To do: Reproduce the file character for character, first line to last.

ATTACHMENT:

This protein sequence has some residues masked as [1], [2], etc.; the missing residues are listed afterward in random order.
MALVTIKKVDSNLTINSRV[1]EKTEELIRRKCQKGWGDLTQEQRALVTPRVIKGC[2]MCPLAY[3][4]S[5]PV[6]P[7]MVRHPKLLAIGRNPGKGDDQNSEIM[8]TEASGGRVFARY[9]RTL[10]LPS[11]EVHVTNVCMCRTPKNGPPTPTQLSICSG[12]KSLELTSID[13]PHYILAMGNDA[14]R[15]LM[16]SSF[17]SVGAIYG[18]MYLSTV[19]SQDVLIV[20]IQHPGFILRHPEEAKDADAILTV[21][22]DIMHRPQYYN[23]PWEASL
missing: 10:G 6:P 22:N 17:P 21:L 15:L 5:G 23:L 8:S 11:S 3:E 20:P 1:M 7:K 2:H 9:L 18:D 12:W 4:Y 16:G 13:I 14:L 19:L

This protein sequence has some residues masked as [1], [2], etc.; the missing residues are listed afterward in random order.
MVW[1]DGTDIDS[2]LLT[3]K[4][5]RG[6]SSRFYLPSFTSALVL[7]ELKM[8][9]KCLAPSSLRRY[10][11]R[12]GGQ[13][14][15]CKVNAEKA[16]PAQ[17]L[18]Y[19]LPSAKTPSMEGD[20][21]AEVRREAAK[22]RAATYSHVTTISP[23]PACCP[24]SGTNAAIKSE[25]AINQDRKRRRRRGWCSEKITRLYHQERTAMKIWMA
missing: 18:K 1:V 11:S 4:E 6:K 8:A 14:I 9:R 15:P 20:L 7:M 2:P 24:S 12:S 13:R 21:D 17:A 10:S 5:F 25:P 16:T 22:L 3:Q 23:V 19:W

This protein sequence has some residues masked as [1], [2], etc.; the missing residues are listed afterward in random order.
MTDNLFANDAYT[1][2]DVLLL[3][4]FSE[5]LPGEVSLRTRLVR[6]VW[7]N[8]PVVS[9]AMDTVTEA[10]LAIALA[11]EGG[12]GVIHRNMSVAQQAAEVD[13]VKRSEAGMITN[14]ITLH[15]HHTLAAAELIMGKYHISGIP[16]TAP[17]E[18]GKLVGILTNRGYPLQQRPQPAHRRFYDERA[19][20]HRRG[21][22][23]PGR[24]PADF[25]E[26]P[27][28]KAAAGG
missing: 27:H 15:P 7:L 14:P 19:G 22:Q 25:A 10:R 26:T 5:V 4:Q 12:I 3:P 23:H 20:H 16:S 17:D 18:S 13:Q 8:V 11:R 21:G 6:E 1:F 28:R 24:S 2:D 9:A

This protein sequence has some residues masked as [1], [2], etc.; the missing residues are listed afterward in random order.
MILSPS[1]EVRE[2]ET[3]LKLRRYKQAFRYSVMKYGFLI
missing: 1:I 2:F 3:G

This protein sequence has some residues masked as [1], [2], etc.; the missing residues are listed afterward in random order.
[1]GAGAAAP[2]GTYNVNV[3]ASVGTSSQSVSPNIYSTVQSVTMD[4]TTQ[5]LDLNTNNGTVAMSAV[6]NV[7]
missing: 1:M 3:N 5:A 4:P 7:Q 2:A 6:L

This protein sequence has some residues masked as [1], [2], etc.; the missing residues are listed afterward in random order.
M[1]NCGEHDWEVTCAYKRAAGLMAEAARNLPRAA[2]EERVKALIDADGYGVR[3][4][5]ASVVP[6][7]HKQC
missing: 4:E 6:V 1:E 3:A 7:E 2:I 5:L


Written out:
This protein sequence has some residues masked as [1], [2], etc.; the missing residues are listed afterward in random order.
MALVTIKKVDSNLTINSRV[1]EKTEELIRRKCQKGWGDLTQEQRALVTPRVIKGC[2]MCPLAY[3][4]S[5]PV[6]P[7]MVRHPKLLAIGRNPGKGDDQNSEIM[8]TEASGGRVFARY[9]RTL[10]LPS[11]EVHVTNVCMCRTPKNGPPTPTQLSICSG[12]KSLELTSID[13]PHYILAMGNDA[14]R[15]LM[16]SSF[17]SVGAIYG[18]MYLSTV[19]SQDVLIV[20]IQHPGFILRHPEEAKDADAILTV[21][22]DIMHRPQYYN[23]PWEASL
missing: 10:G 6:P 22:N 17:P 21:L 15:L 5:G 23:L 8:S 11:S 3:E 20:P 1:M 7:K 2:H 9:L 18:D 12:W 4:Y 16:G 13:I 14:L 19:L

This protein sequence has some residues masked as [1], [2], etc.; the missing residues are listed afterward in random order.
MVW[1]DGTDIDS[2]LLT[3]K[4][5]RG[6]SSRFYLPSFTSALVL[7]ELKM[8][9]KCLAPSSLRRY[10][11]R[12]GGQ[13][14][15]CKVNAEKA[16]PAQ[17]L[18]Y[19]LPSAKTPSMEGD[20][21]AEVRREAAK[22]RAATYSHVTTISP[23]PACCP[24]SGTNAAIKSE[25]AINQDRKRRRRRGWCSEKITRLYHQERTAMKIWMA
missing: 18:K 1:V 11:S 4:E 6:K 8:A 14:I 9:R 15:P 20:L 7:M 2:P 24:S 12:S 13:R 21:D 17:A 10:S 5:F 25:P 16:T 22:L 3:Q 23:V 19:W

This protein sequence has some residues masked as [1], [2], etc.; the missing residues are listed afterward in random order.
MTDNLFANDAYT[1][2]DVLLL[3][4]FSE[5]LPGEVSLRTRLVR[6]VW[7]N[8]PVVS[9]AMDTVTEA[10]LAIALA[11]EGG[12]GVIHRNMSVAQQAAEVD[13]VKRSEAGMITN[14]ITLH[15]HHTLAAAELIMGKYHISGIP[16]TAP[17]E[18]GKLVGILTNRGYPLQQRPQPAHRRFYDERA[19][20]HRRG[21][22][23]PGR[24]PADF[25]E[26]P[27][28]KAAAGG
missing: 27:H 15:P 7:L 14:P 19:G 22:Q 25:A 10:R 26:T 5:V 4:Q 12:I 3:P 23:H 20:H 16:S 17:D 18:S 13:Q 8:V 11:R 21:G 6:E 1:F 28:R 24:S 2:D 9:A

This protein sequence has some residues masked as [1], [2], etc.; the missing residues are listed afterward in random order.
MILSPS[1]EVRE[2]ET[3]LKLRRYKQAFRYSVMKYGFLI
missing: 1:I 2:F 3:G

This protein sequence has some residues masked as [1], [2], etc.; the missing residues are listed afterward in random order.
[1]GAGAAAP[2]GTYNVNV[3]ASVGTSSQSVSPNIYSTVQSVTMD[4]TTQ[5]LDLNTNNGTVAMSAV[6]NV[7]
missing: 1:M 3:N 5:A 4:P 7:Q 2:A 6:L

This protein sequence has some residues masked as [1], [2], etc.; the missing residues are listed afterward in random order.
M[1]NCGEHDWEVTCAYKRAAGLMAEAARNLPRAA[2]EERVKALIDADGYGVR[3][4][5]ASVVP[6][7]HKQC
missing: 4:E 6:V 1:E 3:A 7:E 2:I 5:L